Real gross domestic product — the output of goods and services produced by labor and property located in the United States — increased at an annual rate of 5.7% in the fourth quarter of 2009, (that is, from the third quarter to the fourth quarter), according to the “advance” estimate released by the Bureau of Economic Analysis. In the third quarter, real GDP increased 2.2%.
Real GDP decreased 2.4% in 2009 (that is, from the 2008 annual level to the 2009 annual level), in contrast to an increase of 0.4% in 2008. The price index for gross domestic purchases increased 0.1% in 2009, compared with an increase of 3.2% in 2008.
The Bureau emphasized that the fourth-quarter advance estimate released today is based on source data that are incomplete or subject to further revision. The “second” estimate for the fourth quarter, based on more complete data, will be released on
February 26, 2010.
The increase in real GDP in the fourth quarter primarily reflected positive contributions from private inventory investment, exports, and personal consumption expenditures (PCE). Imports, which are a subtraction in the calculation of GDP, increased.
The change in real private inventories added 3.39 percentage points to the fourth-quarter change in real GDP after adding 0.69 percentage point to the third-quarter change. Private businesses decreased inventories $33.5 billion in the fourth quarter, following decreases of $139.2 billion in the third quarter and $160.2 billion in the second. Real final sales of domestic product — GDP less change in private inventories — increased 2.2% in the fourth quarter, compared with an increase of 1.5% in the third.
- From 1980–2005, firms less than five years old accounted for all net job growth in the United States.
- More than half of the companies on the 2009 Fortune 500 list were launched during a recession or bear market, along with nearly half of the firms on the 2008 Inc. list of America’s fastest-growing companies.
- Contrary to popularly held assumptions, the highest rate of entrepreneurial activity belongs to the 55–64 age group over the past decade. The 20–34 age bracket has the lowest.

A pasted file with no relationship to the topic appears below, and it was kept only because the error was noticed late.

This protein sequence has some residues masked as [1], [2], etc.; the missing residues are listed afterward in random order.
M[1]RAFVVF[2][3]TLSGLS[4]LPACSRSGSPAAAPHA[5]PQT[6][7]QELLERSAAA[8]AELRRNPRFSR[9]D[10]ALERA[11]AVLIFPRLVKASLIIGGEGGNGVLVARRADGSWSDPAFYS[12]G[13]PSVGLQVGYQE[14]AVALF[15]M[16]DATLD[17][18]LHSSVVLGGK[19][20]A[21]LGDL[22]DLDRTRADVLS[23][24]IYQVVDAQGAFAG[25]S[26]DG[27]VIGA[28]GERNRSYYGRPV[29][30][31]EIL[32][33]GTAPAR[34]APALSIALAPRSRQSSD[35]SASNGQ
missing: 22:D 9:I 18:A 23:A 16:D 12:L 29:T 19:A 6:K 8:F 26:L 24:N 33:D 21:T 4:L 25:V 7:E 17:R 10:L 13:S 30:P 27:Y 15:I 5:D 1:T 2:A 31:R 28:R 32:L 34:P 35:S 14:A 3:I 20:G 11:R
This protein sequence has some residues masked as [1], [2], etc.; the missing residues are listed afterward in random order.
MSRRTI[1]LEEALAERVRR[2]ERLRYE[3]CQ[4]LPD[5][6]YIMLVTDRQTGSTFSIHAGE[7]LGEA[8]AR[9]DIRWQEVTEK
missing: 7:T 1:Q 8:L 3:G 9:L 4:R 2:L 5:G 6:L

- Only 16 percent of the fastest-growing and most successful companies in the United States had venture investors.
- More than a quarter of technology and engineering companies started in the United States from 1995 to 2005 had at least one key founder who was foreign-born.
- Foreign nationals residing in the United States were named as inventors or co-inventors in 25.6 percent of international patent applications filed in the U.S. in 2006.
Ten Stocks I Wouldn’t Touch With a 10-Foot Pole by John Dorfman
My reason for giving this advice: These companies, in my judgment, have some of the worst balance sheets in the U.S. The first five companies mentioned above have negative net worth; that is, their liabilities exceed their assets. Among the 727 U.S. companies with a stock-market value of $3 billion or more, only 17 have that unfortunate distinction.
The next five companies have positive net worth (stockholders’ equity) but their total debt is at least five times equity, a trait shared by 26 of those 727 companies.
Here’s my take on 10 debt-laden companies to avoid.
Cablevision, based in Bethpage, New York, has posted annual losses in four of the past seven years. Like all cable operators, it faces potential competition from satellite and wireless technologies.
Moody’s, a bond rating and financial information firm based in New York, has come under heavy criticism for issuing bond ratings that were too uncritical. I think profits could be hurt by lawsuits alleging biased ratings. Rivals such as Standard & Poor’s, a unit of McGraw-Hill Cos., face similar issues but have stronger balance sheets. Warren Buffett’s Berkshire Hathaway Inc. has been cutting its stake in Moody’s during the past six months…
Investing in individual stocks is not necessary for a good financial plan but can provide great benefits. However, it does require more vigilance as you must keep an closer eye on your investments and make changes as necessary. Many chose not to include individual stocks in their portfolio, using mutual funds instead. That is fine, I do like to include stocks though. My 12 stocks for 10 years portfolio continue to do well (beating the S&P 500 by 4.8% annually after a 2% annual simulated expense fee reduction). One stock I particularly like right now is Google.
3 Nobel prize winning economists, Robert C. Merton, Robert Solow and Paul Samuelson, took questions about the impending retirement savings crisis from PBS NewsHour correspondent Paul Solman in October 2008. Paul Solman asked them about their personal portfolios in the clip shown above.
Robert Merton tells his portfolio portfolio is in a Global Index Fund, Treasury Inflation-Protected Securities, and one hedge fund. He said he had been invested in a TIAA commercial real estate fund until recently, but sold in early 2008 when he worried commercial real estate prices had increased too far. He also sold out his Municipal bond holdings.
Robert Solow says he has no idea of his portfolio.
Paul Samuelson declined to say. He did offer that timing is not something investors can successfully do. He stated that timing the selling of assets was not as difficult as timing when to get back in. And that markets move very quickly so you can miss out on big gains. 2009 provided a great example of this. Many people sold stocks in late 2008 and early 2009. And most did not get back in. In 2009 the S&P 500 was up 26%.